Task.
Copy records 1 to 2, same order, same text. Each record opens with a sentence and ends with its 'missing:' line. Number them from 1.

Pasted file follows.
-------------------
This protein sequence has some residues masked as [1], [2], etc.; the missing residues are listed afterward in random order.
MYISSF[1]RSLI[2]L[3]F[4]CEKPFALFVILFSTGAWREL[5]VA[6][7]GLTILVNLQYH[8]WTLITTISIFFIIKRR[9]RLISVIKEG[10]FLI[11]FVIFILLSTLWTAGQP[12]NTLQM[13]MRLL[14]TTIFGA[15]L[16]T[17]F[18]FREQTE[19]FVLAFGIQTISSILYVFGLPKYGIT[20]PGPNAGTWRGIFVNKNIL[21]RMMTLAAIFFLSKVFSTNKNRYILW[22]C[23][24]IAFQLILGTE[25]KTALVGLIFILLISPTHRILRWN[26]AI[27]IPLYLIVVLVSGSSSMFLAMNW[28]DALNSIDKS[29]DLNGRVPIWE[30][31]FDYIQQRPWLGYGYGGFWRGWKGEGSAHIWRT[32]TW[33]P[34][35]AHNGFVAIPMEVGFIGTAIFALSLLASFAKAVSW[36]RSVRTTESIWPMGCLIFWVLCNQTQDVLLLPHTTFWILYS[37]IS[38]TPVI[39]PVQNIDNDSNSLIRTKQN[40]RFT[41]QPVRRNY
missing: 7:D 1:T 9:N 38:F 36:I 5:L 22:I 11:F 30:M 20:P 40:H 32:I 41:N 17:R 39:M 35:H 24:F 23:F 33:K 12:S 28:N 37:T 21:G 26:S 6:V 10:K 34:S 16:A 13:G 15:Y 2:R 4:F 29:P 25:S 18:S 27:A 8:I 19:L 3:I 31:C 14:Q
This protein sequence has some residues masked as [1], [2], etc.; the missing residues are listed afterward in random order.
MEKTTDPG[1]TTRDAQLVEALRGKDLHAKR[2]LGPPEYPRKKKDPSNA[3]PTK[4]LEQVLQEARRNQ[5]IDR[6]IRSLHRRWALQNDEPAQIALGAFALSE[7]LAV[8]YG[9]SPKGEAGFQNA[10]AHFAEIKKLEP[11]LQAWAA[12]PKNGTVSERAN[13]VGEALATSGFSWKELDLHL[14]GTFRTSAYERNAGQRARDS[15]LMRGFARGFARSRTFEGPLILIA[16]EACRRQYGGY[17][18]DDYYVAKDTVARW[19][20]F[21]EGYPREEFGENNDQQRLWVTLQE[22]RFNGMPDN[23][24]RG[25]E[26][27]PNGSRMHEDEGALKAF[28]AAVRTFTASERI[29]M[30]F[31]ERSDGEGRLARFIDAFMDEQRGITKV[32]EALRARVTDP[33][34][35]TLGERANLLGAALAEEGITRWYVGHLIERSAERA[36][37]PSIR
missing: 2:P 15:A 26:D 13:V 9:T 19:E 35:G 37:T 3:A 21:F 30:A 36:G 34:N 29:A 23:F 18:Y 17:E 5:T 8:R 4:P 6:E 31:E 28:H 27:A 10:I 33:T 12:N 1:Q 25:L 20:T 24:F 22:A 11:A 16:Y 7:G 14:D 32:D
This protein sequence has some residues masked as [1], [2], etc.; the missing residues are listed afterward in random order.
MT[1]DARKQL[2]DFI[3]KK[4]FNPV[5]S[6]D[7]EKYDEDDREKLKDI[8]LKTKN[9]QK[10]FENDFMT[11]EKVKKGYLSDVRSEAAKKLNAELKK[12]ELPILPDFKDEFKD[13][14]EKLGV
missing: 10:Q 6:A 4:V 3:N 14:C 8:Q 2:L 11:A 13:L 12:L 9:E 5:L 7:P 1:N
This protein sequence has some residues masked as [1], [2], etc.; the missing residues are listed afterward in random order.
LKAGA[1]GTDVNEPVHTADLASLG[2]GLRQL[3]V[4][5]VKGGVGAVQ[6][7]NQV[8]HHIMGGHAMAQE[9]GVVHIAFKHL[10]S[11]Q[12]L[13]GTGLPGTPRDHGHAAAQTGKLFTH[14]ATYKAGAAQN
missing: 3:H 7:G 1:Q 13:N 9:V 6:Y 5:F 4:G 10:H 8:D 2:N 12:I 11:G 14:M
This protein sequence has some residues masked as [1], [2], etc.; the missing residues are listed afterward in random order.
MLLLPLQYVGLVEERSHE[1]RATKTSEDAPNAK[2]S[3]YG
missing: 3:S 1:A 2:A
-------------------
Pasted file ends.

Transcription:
This protein sequence has some residues masked as [1], [2], etc.; the missing residues are listed afterward in random order.
MYISSF[1]RSLI[2]L[3]F[4]CEKPFALFVILFSTGAWREL[5]VA[6][7]GLTILVNLQYH[8]WTLITTISIFFIIKRR[9]RLISVIKEG[10]FLI[11]FVIFILLSTLWTAGQP[12]NTLQM[13]MRLL[14]TTIFGA[15]L[16]T[17]F[18]FREQTE[19]FVLAFGIQTISSILYVFGLPKYGIT[20]PGPNAGTWRGIFVNKNIL[21]RMMTLAAIFFLSKVFSTNKNRYILW[22]C[23][24]IAFQLILGTE[25]KTALVGLIFILLISPTHRILRWN[26]AI[27]IPLYLIVVLVSGSSSMFLAMNW[28]DALNSIDKS[29]DLNGRVPIWE[30][31]FDYIQQRPWLGYGYGGFWRGWKGEGSAHIWRT[32]TW[33]P[34][35]AHNGFVAIPMEVGFIGTAIFALSLLASFAKAVSW[36]RSVRTTESIWPMGCLIFWVLCNQTQDVLLLPHTTFWILYS[37]IS[38]TPVI[39]PVQNIDNDSNSLIRTKQN[40]RFT[41]QPVRRNY
missing: 7:D 1:T 9:N 38:F 36:I 5:L 22:I 11:F 30:M 20:P 40:H 32:I 41:N 17:R 39:M 35:H 24:F 23:F 33:K 12:S 28:N 37:T 21:G 26:S 6:V 10:K 34:S 16:A 13:G 15:Y 2:R 4:F 29:P 25:S 18:S 27:A 8:I 19:L 3:I 31:C 14:Q
This protein sequence has some residues masked as [1], [2], etc.; the missing residues are listed afterward in random order.
MEKTTDPG[1]TTRDAQLVEALRGKDLHAKR[2]LGPPEYPRKKKDPSNA[3]PTK[4]LEQVLQEARRNQ[5]IDR[6]IRSLHRRWALQNDEPAQIALGAFALSE[7]LAV[8]YG[9]SPKGEAGFQNA[10]AHFAEIKKLEP[11]LQAWAA[12]PKNGTVSERAN[13]VGEALATSGFSWKELDLHL[14]GTFRTSAYERNAGQRARDS[15]LMRGFARGFARSRTFEGPLILIA[16]EACRRQYGGY[17][18]DDYYVAKDTVARW[19][20]F[21]EGYPREEFGENNDQQRLWVTLQE[22]RFNGMPDN[23][24]RG[25]E[26][27]PNGSRMHEDEGALKAF[28]AAVRTFTASERI[29]M[30]F[31]ERSDGEGRLARFIDAFMDEQRGITKV[32]EALRARVTDP[33][34][35]TLGERANLLGAALAEEGITRWYVGHLIERSAERA[36][37]PSIR
missing: 2:P 15:A 26:D 13:V 9:T 19:E 35:G 37:T 3:A 21:F 30:A 36:G 34:N 29:A 23:F 18:Y 17:E 5:T 8:R 4:P 6:E 31:E 28:H 27:A 10:I 33:T 12:N 1:Q 25:L 20:T 24:F 22:A 11:A 16:Y 7:G 14:D 32:D